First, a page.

A cyber-fraud gang is estimated to have stolen up to $3.75bn using malware to target a popular payment method in...
An estimated 495,753 Boleto Bancario transactions have been compromised in the past two years, according to researchers at RSA, the security division of EMC.
RSA researchers in Brazil, Israel and the US studied 19 variants of the related malware for three months. Using digital logs, they traced the malware to one group in Brazil.
But it is not known whether the cyber fraudsters were successful in collecting on all of the compromised transactions.
Regulated by the Brazilian Federation of Banks, Boleto enables users to carry out a variety of financial transactions online and offline.
The security researchers described the cyber-fraud operation as a serious threat to banks, merchants and customers in Brazil.
News of the fraud has added to growing concerns that such attacks are undermining confidence in online payment methods.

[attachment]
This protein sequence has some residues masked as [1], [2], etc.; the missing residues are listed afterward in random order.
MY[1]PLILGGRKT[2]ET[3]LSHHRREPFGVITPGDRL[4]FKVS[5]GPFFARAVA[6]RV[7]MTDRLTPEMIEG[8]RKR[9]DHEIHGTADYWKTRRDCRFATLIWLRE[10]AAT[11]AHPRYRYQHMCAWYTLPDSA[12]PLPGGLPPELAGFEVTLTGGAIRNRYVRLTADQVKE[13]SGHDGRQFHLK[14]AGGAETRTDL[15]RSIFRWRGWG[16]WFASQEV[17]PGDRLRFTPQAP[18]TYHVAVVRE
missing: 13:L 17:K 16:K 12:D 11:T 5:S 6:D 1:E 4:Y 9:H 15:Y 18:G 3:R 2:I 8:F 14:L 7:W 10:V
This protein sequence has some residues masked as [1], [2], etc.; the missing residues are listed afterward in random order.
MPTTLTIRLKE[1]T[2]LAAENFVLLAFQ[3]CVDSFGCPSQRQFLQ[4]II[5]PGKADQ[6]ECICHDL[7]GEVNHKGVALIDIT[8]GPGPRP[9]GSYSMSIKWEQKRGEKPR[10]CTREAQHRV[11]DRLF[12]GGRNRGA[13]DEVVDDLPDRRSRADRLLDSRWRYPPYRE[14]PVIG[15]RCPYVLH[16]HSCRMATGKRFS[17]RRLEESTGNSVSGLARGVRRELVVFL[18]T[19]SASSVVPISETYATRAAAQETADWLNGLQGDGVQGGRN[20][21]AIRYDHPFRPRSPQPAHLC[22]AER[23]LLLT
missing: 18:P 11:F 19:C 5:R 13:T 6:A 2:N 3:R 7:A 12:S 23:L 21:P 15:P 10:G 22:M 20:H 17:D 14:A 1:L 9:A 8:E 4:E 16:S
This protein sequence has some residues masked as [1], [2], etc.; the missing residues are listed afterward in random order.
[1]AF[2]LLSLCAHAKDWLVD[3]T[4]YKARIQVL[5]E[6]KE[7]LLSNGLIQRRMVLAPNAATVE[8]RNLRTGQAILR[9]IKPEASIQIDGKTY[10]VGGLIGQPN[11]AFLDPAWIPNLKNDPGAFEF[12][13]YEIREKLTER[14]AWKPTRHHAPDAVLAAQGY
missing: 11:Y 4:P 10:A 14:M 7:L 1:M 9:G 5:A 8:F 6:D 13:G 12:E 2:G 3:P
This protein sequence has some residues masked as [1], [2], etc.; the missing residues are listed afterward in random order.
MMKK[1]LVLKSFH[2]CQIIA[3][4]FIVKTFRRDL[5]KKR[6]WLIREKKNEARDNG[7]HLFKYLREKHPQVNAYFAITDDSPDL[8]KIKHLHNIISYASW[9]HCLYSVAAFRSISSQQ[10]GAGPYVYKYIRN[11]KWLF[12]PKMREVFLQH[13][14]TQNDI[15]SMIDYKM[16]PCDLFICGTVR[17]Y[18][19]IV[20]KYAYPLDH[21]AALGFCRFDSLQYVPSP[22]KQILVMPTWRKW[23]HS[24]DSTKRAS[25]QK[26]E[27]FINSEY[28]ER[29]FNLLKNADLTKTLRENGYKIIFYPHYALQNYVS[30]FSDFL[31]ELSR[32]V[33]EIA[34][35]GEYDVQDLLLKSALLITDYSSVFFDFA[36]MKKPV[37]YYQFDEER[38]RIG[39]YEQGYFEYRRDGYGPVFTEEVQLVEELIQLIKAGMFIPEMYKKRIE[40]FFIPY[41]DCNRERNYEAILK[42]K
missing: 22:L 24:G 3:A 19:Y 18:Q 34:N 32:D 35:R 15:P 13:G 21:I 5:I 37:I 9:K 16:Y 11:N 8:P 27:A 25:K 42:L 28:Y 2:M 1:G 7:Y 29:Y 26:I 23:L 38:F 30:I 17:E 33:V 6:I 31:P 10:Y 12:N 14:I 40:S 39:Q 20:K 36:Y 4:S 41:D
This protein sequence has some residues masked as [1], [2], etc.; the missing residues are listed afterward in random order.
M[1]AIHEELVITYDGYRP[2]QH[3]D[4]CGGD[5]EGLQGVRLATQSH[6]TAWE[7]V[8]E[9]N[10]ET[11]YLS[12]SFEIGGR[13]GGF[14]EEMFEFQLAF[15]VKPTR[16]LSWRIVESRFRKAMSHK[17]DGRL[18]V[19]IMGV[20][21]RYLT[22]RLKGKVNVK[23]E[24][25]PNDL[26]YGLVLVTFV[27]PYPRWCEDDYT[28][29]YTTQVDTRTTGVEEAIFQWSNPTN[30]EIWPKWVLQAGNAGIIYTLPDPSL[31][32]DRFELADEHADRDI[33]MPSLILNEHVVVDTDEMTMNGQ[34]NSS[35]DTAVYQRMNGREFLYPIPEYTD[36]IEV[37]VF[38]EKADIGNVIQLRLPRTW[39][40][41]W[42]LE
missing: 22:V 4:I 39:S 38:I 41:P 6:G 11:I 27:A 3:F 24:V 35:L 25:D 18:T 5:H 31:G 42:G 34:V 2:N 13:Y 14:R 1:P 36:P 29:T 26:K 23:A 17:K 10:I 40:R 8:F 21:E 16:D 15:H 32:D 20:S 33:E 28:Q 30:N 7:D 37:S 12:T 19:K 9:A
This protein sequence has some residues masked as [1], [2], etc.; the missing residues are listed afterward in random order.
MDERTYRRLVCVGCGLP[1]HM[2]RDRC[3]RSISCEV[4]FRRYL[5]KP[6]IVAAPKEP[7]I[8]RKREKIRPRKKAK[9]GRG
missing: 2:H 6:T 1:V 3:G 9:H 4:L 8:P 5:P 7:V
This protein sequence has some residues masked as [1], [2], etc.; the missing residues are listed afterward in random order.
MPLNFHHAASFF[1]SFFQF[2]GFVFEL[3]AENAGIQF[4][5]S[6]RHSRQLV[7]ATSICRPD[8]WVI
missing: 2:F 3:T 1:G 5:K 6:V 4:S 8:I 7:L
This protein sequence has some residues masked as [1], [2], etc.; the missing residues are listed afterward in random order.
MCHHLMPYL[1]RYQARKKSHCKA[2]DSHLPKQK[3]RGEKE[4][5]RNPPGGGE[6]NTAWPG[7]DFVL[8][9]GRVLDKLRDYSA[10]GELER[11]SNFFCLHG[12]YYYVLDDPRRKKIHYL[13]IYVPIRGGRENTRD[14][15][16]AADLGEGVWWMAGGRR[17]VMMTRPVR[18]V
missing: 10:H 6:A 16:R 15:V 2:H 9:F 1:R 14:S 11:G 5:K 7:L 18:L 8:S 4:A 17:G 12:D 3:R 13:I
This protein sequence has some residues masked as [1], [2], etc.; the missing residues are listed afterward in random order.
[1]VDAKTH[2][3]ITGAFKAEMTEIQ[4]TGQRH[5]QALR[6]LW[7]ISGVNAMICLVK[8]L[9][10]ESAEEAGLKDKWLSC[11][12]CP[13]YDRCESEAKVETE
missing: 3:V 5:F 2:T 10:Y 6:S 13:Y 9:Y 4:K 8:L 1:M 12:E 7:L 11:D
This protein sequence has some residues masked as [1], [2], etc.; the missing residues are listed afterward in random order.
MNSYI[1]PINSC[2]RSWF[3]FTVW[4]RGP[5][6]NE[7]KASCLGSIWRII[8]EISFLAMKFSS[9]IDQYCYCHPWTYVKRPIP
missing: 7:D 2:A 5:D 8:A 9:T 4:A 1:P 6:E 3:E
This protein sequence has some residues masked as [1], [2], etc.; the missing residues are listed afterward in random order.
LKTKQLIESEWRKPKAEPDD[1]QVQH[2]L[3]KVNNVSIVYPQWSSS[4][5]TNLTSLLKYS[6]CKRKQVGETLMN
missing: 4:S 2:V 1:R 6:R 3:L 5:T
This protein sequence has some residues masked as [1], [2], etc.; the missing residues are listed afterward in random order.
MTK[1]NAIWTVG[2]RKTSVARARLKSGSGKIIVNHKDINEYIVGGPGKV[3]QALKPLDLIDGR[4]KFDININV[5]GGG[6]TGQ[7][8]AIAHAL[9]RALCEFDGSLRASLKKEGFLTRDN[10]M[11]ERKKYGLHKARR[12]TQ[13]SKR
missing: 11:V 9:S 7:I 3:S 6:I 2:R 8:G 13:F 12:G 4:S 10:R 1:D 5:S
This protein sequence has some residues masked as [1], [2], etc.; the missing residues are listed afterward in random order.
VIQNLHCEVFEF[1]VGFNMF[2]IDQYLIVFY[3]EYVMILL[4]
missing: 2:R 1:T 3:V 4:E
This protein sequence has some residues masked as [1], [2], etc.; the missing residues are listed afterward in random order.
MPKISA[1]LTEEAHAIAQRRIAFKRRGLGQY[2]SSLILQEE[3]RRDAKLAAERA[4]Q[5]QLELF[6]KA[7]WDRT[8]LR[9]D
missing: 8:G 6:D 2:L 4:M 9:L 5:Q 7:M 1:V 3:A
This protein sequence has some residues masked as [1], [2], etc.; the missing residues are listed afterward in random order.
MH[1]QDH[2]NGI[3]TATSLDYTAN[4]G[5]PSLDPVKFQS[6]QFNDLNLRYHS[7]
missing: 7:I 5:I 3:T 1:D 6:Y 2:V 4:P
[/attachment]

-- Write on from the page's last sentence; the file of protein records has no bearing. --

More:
Although the exact sum stolen is not known, even if only half the compromised transactions were redirected to criminal accounts, it would still be the largest cyber theft to date, according to the New York Times.
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The cyber criminals have been siphoning off funds using the man in the browser technique, which enables criminals to intercept and alter Boleto transactions without the victims’ knowledge.
The attack is facilitated by malware injected into victims’ browsers after they have been tricked into clicking malicious links.
Google’s Chrome, Mozilla’s Firefox and Microsoft’s Internet Explorer are all vulnerable to the attack, although the malware appears to affect only computers running Microsoft’s Windows operating system.
Researchers believe that more than 192,000 computers have been infected with the malware used by the Boleto cyber criminals and that 83,506 email user credentials have also been stolen.
“Because of its stealth capabilities, end-users also have little chance of detecting Boleto fraud on their own,” the RSA researchers said.
Security experts advise caution in opening unsolicited email attachments or clicking on unknown links, and keeping computers updated with security patches and the latest anti-virus software.
The RSA researchers said they are working with local and international law enforcement officials to help prosecute the individuals behind the Boleto cyber fraud.